by Patricia Bosworth |
REVIEWED BY JUDITH NEWMAN
Now this is saying something: Bosworth's extraordinary biography of the other iconic Fonda (sex kitten, actress, exercise guru, Ted Turner's trophy wife) is more than 500 pages-and not one is wasted. The author, a friend from Fonda's early acting days, is neither hagiographic nor scandal-mongering. She's written an astute accounting of a woman of deep contradictions, a depressive plagued by bulimia and self-doubt, who nevertheless had a cool authority in front of the camera. Fonda's anti-Vietnam War activism made her a polarizing figure, and she was just as polarizing in her personal life: a bitch or a goddess, depending on who's quoted. Her life was rooted in tragedy: a mother who slit her own throat and an adored father who thought love was a disgusting weakness. So when Jane fell in love, she tried to transform herself into whoever her love wished her to be. Perhaps that's why she's had so many lives. Perhaps it's also why her story resonates with us all.
by Tom Perrotta |
REVIEWED BY MEREDITH MARAN
Suburban chronicler Perrotta (Little Children) here envisions a town after the Rapture, in which some are taken to Jesus, leaving "the leftovers" to make sense of their lives. Jill "and Jen had been ... watching YouTube videos," Perrotta writes. "Then, in the time it takes to click a mouse, one of them is gone, and the other is screaming." An engrossing read.
It's All About the Dress
by Vicky Tiel |
REVIEWED BY JOANNA POWELL
Designer Tiel was the toast of '60s Paris, where she partied with jet-setters from Woody Allen to Brigitte Bardot. The "wretched excess" only escalated when Liz Taylor and Richard Burton added her to their entourage. Tiel peppers her saucy memoir with girlie advice and recipes for the likes of Taylor's caviar "sandwiches." Dig in.
The Most Dangerous Thing
by Laura Lippman |
REVIEWED BY JOSH EMMONS
The most dangerous thing about Lippman's latest is its title. Is that bad? No, just puzzling. After beginning with a bang as recovering alcoholic Gordon Halloran fatally crashes his car into a wall, the book then tells the story of his friends and family. Shuttling between current and late-'70s Baltimore, it's a kind of fleshed-out Stand by Me. There are secrets and cover-ups, yes, but the real drama happens at a more intimate level, where the promise of youth shrinks into the compromises of adulthood.
GET SET FOR SCHOOL
by Amy Kalafa
A manifesto urging parents to fight for more nutritious offerings in American school cafeterias.
THE GOOD SCHOOL
by Peg Tyre
Would you know one if you saw it? Tyre shows how to look beyond test scores and college-admissions stats.
THE END OF MOLASSES CLASSES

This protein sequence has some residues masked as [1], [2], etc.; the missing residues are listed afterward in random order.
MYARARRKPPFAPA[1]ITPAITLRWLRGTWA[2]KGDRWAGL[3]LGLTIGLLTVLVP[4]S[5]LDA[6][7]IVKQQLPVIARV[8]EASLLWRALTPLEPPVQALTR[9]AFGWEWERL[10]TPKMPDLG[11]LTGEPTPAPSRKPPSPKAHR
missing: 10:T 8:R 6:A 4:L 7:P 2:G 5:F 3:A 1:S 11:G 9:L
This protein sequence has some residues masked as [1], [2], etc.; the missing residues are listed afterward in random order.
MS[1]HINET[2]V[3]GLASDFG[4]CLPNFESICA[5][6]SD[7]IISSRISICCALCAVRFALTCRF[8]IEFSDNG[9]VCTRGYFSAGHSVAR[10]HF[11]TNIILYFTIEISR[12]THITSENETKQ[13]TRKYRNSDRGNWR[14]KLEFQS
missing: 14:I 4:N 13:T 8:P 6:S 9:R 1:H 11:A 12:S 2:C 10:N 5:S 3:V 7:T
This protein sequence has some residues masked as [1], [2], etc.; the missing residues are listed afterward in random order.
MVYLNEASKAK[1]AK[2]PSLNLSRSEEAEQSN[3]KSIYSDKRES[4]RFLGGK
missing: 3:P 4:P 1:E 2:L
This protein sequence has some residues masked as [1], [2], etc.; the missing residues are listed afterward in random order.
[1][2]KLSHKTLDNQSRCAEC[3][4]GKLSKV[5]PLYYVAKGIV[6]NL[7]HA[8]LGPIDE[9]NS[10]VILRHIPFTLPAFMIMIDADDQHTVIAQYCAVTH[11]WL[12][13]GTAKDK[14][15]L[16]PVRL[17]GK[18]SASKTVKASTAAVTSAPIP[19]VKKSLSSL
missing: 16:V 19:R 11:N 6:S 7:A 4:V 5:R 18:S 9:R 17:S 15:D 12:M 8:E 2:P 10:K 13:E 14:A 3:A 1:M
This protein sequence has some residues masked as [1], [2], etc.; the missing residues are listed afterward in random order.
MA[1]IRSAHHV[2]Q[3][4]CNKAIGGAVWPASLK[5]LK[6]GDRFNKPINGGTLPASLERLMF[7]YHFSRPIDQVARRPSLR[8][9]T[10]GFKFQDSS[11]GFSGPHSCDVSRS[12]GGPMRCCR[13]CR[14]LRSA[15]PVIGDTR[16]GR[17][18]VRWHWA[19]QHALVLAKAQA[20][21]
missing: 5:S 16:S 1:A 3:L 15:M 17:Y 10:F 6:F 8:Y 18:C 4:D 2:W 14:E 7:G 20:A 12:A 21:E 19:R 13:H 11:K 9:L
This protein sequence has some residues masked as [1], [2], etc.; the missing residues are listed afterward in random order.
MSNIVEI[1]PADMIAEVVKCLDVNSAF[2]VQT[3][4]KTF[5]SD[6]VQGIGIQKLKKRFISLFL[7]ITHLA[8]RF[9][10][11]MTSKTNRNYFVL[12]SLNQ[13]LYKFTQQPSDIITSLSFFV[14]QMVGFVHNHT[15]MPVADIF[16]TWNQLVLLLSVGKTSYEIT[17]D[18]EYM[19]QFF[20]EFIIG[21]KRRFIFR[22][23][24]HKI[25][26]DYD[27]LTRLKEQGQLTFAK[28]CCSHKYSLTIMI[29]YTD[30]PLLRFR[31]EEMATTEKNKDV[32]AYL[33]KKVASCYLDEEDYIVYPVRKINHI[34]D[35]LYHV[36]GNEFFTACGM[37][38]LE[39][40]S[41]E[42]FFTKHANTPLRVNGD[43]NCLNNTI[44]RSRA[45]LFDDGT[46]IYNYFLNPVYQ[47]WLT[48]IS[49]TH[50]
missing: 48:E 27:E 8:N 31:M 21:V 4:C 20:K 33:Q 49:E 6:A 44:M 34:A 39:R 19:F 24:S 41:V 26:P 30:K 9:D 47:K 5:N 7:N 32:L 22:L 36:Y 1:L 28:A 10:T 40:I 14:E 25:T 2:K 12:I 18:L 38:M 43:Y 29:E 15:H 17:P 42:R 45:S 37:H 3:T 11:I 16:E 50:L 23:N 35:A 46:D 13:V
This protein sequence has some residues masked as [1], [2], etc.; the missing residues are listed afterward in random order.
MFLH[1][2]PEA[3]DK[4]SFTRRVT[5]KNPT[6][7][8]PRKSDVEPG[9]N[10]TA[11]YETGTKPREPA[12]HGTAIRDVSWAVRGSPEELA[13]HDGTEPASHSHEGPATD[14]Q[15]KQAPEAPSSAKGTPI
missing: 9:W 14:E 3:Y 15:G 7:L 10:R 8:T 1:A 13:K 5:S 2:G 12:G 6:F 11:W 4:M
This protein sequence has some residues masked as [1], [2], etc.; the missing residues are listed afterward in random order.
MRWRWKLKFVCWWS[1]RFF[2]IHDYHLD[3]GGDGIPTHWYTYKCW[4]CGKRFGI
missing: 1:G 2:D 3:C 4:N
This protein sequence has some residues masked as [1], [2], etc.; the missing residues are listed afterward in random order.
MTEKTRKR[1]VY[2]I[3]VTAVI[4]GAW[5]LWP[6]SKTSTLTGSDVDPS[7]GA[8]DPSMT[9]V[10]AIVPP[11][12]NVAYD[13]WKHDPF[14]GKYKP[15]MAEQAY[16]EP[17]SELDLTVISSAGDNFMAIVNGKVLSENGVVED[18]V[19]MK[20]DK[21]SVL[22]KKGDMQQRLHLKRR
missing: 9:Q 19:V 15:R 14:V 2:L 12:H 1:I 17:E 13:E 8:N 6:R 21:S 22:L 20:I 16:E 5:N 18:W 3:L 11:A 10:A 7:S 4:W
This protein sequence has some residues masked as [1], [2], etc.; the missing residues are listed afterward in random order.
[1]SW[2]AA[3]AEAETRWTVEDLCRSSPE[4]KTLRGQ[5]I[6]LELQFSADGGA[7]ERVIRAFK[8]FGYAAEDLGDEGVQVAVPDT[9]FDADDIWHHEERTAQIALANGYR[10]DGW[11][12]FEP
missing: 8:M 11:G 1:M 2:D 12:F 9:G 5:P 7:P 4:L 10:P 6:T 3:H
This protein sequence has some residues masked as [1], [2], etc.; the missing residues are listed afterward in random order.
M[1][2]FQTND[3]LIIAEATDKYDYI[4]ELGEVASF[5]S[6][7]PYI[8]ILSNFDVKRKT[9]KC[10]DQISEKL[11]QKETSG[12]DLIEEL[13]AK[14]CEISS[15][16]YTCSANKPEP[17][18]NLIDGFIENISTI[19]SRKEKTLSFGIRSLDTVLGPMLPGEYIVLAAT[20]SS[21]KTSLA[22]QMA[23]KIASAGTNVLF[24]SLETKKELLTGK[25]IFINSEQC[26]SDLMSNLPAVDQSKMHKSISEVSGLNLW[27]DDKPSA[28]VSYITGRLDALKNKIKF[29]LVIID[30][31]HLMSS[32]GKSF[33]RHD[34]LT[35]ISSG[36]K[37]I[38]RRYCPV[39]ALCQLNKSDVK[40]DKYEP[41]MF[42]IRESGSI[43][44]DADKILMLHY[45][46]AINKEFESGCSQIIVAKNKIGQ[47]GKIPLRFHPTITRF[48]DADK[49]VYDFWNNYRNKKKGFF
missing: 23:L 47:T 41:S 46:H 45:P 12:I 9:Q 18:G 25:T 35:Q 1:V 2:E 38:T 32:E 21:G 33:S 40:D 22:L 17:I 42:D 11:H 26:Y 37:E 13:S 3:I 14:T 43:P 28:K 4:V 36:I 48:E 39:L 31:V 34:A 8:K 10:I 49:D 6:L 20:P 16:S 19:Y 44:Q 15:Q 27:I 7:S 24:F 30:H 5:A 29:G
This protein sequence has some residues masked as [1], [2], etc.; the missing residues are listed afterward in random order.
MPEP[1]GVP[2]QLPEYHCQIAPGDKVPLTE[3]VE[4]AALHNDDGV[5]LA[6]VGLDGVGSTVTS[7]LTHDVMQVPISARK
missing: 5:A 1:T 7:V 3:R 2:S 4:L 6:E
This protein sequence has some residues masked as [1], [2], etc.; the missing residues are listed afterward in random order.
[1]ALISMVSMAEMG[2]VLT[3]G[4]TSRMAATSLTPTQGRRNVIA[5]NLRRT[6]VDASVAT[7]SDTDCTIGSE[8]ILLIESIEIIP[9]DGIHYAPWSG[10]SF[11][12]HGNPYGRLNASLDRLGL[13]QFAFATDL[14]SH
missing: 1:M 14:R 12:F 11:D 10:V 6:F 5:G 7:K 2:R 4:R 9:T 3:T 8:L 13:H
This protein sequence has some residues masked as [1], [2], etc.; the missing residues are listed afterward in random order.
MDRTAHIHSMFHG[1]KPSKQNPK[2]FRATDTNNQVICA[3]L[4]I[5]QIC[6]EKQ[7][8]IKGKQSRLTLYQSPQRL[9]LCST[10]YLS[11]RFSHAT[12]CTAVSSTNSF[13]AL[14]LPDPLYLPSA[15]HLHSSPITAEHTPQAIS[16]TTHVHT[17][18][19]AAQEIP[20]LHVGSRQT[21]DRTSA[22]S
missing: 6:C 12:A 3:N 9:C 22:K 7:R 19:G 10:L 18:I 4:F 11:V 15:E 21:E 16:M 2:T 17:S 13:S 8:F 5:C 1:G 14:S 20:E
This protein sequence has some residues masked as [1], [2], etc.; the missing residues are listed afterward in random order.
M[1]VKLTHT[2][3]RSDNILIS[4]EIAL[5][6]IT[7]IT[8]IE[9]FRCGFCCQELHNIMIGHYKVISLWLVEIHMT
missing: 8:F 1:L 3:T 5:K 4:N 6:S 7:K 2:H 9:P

by Ron Clark
The founder of the Ron Clark Academy and bestselling author of The Essential 55 on how to take the drudgery out of learning.
A crop of new books-by witnesses, rescuers, loved ones and survivors-marks the passage of a decade since that horrible day. Among the most powerful:
by Lauren Manning
A Tower One fireball left 80 percent of her body burned. This Cantor Fitzgerald managing director wasn't expected to survive, but she fought her way through "unimaginable pain" to rebuild her body and her life.
by Michael Benfante
After rousting his panicked telecommunications colleagues from their 81st-floor WTC offices on 9/11, Benfante came across a woman in a wheelchair and helped carry her down the stairwells to safety. Their brave journey is told in riveting detail.
A PLACE OF REMEMBRANCE
Official Book of the National September 11 Memorial
In words and searing photos, the story of the unspeakable tragedy and its aftermath, and of the construction of an eight-acre memorial to ensure the world never forgets.
9/11: THE WORLD SPEAKS
Tribute WTC Visitor Center
Left by visitors from 120 countries, these poignant drawings and notes express pain, sympathy and hope.
AFTER THE FALL
edited by Mary Marshall Clark, Peter Bearman, Catherine Ellis and Stephen Drury Smith
New Yorkers remember the assault on their city and the difficult years of healing that followed.
WHERE YOU LEFT ME
by Jennifer Gardner Trulson
A mother of two whose husband died in his 105th-floor office, Trulson has charted her own resilient course through widowhood and ultimately found new love.
BOO THE POMERANIAN
Lee's friends loved her pup's look after a groomer shaved his matted fur, so she started posting pix on Facebook-and now Boo, 5, has 1.5 million friends and his own photo book. Has fame gone to his fuzz-ball head? Says Lee: "He's mellow, laid-back and pretty clueless."
They're not related, but lookalike Mr. Winkle, a mixed breed, caused a similar stir when he appeared in Sex and the City in '02. He's now enjoying his retirement.
Paul Kramer's Maggie Goes on a Diet won't be out until October, but it's already having an impact. A rhyming picture book intended for young children, it's the story of a 14-year-old who's "not only clumsy ... [but] also quite fat" and who, after going on a diet to "reduce her stomach, as well as her big behind," becomes more popular and a soccer star.
Eating-disorder experts have expressed outrage at the concept and cover image, and Kramer, who says his own childhood weight struggles inspired him, has been deluged with angry e-mails. He insists that "I'm not suggesting children go on a diet; I'm advocating for them that they know the positive implications of eating healthier and living a healthy lifestyle. I'm trying to boost their self-image." Has the outcry made him rethink? "It's an adorable book," he says. "But if any reader feels it's hurtful to children, I'd be happy to refund their money."
by Harry Benson
Intimate shots of the reclusive chess champion Benson calls "the most complicated and most fascinating person I have ever photographed."